Published: 06/01/2020

Today I want to talk about Redux. For those not informed, Redux is a Flux implementation of a state management system for React. Redux is an interesting and useful tool that can improperly used.

Why Redux

The why is really easy, components at some level have to manage state. Components have to interact with other components. Local state of components can and should be handled by that component. Class based components could use this.state mechanism or a local variable. While functional components should use the state hook for local state.

The use case for Redux is where you share state between components, and that state is subject to frequent and regular change. A great example of this would be work for a TV company (Like I did). You have several components: Package, Offer, User, Channels, Extras etc.. which are all driven by a complex set of rules: user location, language, cost, current subscription; which all drives the offer on the screen and the packages available within that offer.

In that example, you need a clear and concise way to manage state. When you select “X” offer; then it shows you what Channels are included, what the cost is, options for Extra’s, but then say you want to see what offer “Y” provides you with; the entire section of the UI has to re-render showing you new packages, channels, and extras; some similar some not.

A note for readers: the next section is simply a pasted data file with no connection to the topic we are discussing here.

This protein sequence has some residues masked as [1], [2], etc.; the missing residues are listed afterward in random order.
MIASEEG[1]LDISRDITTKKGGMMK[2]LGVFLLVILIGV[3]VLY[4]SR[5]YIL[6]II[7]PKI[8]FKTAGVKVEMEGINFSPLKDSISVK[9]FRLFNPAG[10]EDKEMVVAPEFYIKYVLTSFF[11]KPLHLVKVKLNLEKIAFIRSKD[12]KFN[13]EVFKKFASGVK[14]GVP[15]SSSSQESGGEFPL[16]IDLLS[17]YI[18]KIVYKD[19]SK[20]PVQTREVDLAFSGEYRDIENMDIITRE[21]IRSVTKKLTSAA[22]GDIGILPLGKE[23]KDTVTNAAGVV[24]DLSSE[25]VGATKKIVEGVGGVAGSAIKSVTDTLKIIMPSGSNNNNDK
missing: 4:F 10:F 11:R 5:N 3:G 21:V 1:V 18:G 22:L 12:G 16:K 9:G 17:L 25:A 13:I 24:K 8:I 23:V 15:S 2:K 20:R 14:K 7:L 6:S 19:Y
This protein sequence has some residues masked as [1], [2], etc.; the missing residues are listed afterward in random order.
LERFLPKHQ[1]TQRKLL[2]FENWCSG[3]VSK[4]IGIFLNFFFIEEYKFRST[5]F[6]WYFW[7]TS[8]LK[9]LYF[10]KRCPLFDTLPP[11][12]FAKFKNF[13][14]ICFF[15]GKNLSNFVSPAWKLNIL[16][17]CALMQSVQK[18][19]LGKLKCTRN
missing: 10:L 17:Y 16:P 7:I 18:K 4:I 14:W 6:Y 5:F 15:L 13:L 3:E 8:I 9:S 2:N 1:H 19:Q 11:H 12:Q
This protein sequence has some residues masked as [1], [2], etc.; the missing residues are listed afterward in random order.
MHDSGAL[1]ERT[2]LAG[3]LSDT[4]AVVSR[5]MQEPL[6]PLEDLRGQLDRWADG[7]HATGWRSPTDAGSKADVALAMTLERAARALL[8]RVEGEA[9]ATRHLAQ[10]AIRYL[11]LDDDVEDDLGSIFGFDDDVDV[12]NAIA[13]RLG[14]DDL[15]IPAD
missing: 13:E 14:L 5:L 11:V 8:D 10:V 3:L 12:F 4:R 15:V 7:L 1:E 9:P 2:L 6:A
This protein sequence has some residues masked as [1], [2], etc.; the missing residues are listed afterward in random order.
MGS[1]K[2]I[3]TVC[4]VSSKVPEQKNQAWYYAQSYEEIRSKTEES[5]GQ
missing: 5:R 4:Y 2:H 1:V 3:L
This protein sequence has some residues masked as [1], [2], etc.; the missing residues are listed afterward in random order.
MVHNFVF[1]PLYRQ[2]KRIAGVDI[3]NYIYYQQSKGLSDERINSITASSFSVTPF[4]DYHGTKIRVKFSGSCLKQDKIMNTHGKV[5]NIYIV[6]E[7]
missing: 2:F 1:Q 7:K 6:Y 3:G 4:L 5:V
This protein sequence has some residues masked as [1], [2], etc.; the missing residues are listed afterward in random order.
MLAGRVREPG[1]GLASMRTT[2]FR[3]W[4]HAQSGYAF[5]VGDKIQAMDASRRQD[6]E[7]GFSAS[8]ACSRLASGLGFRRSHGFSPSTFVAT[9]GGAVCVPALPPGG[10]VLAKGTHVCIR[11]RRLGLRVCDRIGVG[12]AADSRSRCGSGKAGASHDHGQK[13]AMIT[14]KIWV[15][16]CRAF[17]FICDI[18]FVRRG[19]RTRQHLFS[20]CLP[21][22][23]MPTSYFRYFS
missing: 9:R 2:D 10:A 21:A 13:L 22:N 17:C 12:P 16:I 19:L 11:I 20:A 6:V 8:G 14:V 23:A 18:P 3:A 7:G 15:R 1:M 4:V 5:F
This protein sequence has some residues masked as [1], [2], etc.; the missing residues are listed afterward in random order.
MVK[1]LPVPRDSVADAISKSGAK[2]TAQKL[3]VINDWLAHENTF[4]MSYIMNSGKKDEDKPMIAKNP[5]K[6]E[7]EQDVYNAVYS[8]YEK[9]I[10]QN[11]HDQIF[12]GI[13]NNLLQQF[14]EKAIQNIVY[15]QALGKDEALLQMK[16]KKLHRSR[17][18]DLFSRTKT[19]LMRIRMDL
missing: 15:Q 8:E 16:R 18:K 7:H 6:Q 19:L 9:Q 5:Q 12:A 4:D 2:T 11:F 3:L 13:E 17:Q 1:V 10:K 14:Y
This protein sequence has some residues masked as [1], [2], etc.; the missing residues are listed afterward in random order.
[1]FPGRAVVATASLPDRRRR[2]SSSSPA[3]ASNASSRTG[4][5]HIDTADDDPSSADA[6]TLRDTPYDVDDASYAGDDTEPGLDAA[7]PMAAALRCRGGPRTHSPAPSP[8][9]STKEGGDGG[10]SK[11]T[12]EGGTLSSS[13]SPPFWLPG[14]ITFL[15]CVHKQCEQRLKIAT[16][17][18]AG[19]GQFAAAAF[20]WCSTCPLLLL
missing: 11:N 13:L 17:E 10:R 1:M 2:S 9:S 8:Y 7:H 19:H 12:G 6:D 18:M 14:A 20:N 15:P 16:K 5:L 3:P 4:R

Use cases like a store with a shopping cart, TV offer system, health insurance or taxes are prime examples for why Redux is useful. Which is when you need shared state that is subject to regular state changes; all between differing and discrete components.

State management can be a bear, but Redux makes shared state management better.

There’s more then one type of state

There is more then one type of state to care about. Here’s what I think MOST applications have to worry about:

Lets break them down below

User auth state

A user logs into the system. The end result is you will get a JWT or some kind of token you need to keep track of for making API calls. This is a good thing to consider storing in Redux; plus other info, such as: Name, Email, Photo etc…

The thing is, within the User Auth scenario, you’re not going to mutate that data much. The user MAY change their name or password once in a while, but not often. The browser has better tools for storing this information, such as a cookie or local storage. The advantage here is that when the browser refreshes, the state persists, which by default does not occur with Redux. Technically yes, you can store all of your redux state in local storage, but it defaults to in memory storage; thus would be lost, on default, when refreshed.

Shared business state

Recently I had to modify all the forms within the site to auto save before auto log out. We had a dozen forms across several components. Basically when your session times out, we save your survey then log out.